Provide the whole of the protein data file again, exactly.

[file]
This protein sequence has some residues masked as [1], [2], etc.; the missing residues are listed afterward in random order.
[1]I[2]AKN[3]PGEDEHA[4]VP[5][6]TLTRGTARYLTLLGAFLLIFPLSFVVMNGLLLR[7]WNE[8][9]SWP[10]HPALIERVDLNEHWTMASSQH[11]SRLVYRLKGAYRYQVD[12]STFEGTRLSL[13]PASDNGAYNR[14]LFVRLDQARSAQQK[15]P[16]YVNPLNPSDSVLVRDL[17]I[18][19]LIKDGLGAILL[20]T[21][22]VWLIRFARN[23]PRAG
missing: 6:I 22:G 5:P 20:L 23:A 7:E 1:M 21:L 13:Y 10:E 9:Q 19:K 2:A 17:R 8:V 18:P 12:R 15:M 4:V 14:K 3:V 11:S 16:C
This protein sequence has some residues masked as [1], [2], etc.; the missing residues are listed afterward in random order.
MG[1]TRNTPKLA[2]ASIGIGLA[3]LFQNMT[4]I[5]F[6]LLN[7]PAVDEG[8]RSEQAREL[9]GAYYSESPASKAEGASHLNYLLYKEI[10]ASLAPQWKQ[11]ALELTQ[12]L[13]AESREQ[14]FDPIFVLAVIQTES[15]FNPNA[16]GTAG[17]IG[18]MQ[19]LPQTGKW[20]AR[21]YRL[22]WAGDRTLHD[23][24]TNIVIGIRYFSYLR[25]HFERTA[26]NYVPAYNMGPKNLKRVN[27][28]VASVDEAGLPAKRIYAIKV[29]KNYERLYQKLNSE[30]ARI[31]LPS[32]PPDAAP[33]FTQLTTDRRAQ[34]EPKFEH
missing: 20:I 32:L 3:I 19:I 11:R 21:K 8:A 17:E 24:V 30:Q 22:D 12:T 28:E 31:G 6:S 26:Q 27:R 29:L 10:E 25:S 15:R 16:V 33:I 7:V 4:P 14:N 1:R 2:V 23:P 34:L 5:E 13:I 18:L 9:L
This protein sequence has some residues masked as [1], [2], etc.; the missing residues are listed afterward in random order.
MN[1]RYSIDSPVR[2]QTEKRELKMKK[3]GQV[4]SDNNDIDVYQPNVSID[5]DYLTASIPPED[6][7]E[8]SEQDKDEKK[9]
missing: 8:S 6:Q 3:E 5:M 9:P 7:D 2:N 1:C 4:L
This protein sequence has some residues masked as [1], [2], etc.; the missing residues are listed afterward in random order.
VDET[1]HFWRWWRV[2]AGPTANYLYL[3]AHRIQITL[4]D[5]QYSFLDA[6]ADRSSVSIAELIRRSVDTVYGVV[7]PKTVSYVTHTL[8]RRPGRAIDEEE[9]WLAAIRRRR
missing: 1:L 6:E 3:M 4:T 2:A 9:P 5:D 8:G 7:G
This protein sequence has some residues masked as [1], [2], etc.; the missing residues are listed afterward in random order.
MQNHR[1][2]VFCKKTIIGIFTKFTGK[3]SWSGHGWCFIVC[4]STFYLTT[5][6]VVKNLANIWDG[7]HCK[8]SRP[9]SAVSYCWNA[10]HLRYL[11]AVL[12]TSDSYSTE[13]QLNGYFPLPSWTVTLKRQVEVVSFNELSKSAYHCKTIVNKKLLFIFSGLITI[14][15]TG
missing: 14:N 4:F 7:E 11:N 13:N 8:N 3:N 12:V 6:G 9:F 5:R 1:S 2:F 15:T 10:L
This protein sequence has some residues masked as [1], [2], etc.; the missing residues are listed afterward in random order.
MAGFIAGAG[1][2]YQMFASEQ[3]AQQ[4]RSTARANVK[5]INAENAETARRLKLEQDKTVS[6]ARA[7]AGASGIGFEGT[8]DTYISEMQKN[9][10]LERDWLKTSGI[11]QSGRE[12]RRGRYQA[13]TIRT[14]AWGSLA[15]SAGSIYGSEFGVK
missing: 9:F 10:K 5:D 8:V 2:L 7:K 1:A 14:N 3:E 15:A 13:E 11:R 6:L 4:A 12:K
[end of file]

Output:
This protein sequence has some residues masked as [1], [2], etc.; the missing residues are listed afterward in random order.
[1]I[2]AKN[3]PGEDEHA[4]VP[5][6]TLTRGTARYLTLLGAFLLIFPLSFVVMNGLLLR[7]WNE[8][9]SWP[10]HPALIERVDLNEHWTMASSQH[11]SRLVYRLKGAYRYQVD[12]STFEGTRLSL[13]PASDNGAYNR[14]LFVRLDQARSAQQK[15]P[16]YVNPLNPSDSVLVRDL[17]I[18][19]LIKDGLGAILL[20]T[21][22]VWLIRFARN[23]PRAG
missing: 6:I 22:G 5:P 20:L 23:A 7:E 1:M 21:L 13:Y 10:E 9:Q 19:K 2:A 17:R 8:V 18:P 12:R 15:M 4:V 14:K 3:V 11:S 16:C
This protein sequence has some residues masked as [1], [2], etc.; the missing residues are listed afterward in random order.
MG[1]TRNTPKLA[2]ASIGIGLA[3]LFQNMT[4]I[5]F[6]LLN[7]PAVDEG[8]RSEQAREL[9]GAYYSESPASKAEGASHLNYLLYKEI[10]ASLAPQWKQ[11]ALELTQ[12]L[13]AESREQ[14]FDPIFVLAVIQTES[15]FNPNA[16]GTAG[17]IG[18]MQ[19]LPQTGKW[20]AR[21]YRL[22]WAGDRTLHD[23][24]TNIVIGIRYFSYLR[25]HFERTA[26]NYVPAYNMGPKNLKRVN[27][28]VASVDEAGLPAKRIYAIKV[29]KNYERLYQKLNSE[30]ARI[31]LPS[32]PPDAAP[33]FTQLTTDRRAQ[34]EPKFEH
missing: 20:I 32:L 3:I 19:I 11:R 21:K 8:A 17:E 24:V 30:Q 22:D 12:T 28:E 31:G 6:S 26:Q 27:R 29:L 10:E 25:S 15:R 16:V 33:I 7:V 4:P 14:N 1:R 2:V 23:P 34:L 5:E 13:I 18:L 9:L
This protein sequence has some residues masked as [1], [2], etc.; the missing residues are listed afterward in random order.
MN[1]RYSIDSPVR[2]QTEKRELKMKK[3]GQV[4]SDNNDIDVYQPNVSID[5]DYLTASIPPED[6][7]E[8]SEQDKDEKK[9]
missing: 8:S 6:Q 3:E 5:M 9:P 7:D 2:N 1:C 4:L
This protein sequence has some residues masked as [1], [2], etc.; the missing residues are listed afterward in random order.
VDET[1]HFWRWWRV[2]AGPTANYLYL[3]AHRIQITL[4]D[5]QYSFLDA[6]ADRSSVSIAELIRRSVDTVYGVV[7]PKTVSYVTHTL[8]RRPGRAIDEEE[9]WLAAIRRRR
missing: 1:L 6:E 3:M 4:T 2:A 9:P 5:D 8:G 7:G
This protein sequence has some residues masked as [1], [2], etc.; the missing residues are listed afterward in random order.
MQNHR[1][2]VFCKKTIIGIFTKFTGK[3]SWSGHGWCFIVC[4]STFYLTT[5][6]VVKNLANIWDG[7]HCK[8]SRP[9]SAVSYCWNA[10]HLRYL[11]AVL[12]TSDSYSTE[13]QLNGYFPLPSWTVTLKRQVEVVSFNELSKSAYHCKTIVNKKLLFIFSGLITI[14][15]TG
missing: 14:N 4:F 7:E 11:N 13:N 8:N 3:N 12:V 6:G 9:F 5:R 1:S 2:F 15:T 10:L
This protein sequence has some residues masked as [1], [2], etc.; the missing residues are listed afterward in random order.
MAGFIAGAG[1][2]YQMFASEQ[3]AQQ[4]RSTARANVK[5]INAENAETARRLKLEQDKTVS[6]ARA[7]AGASGIGFEGT[8]DTYISEMQKN[9][10]LERDWLKTSGI[11]QSGRE[12]RRGRYQA[13]TIRT[14]AWGSLA[15]SAGSIYGSEFGVK
missing: 9:F 10:K 5:D 8:V 2:L 7:K 1:A 14:N 3:E 15:A 13:E 11:R 6:L 4:A 12:K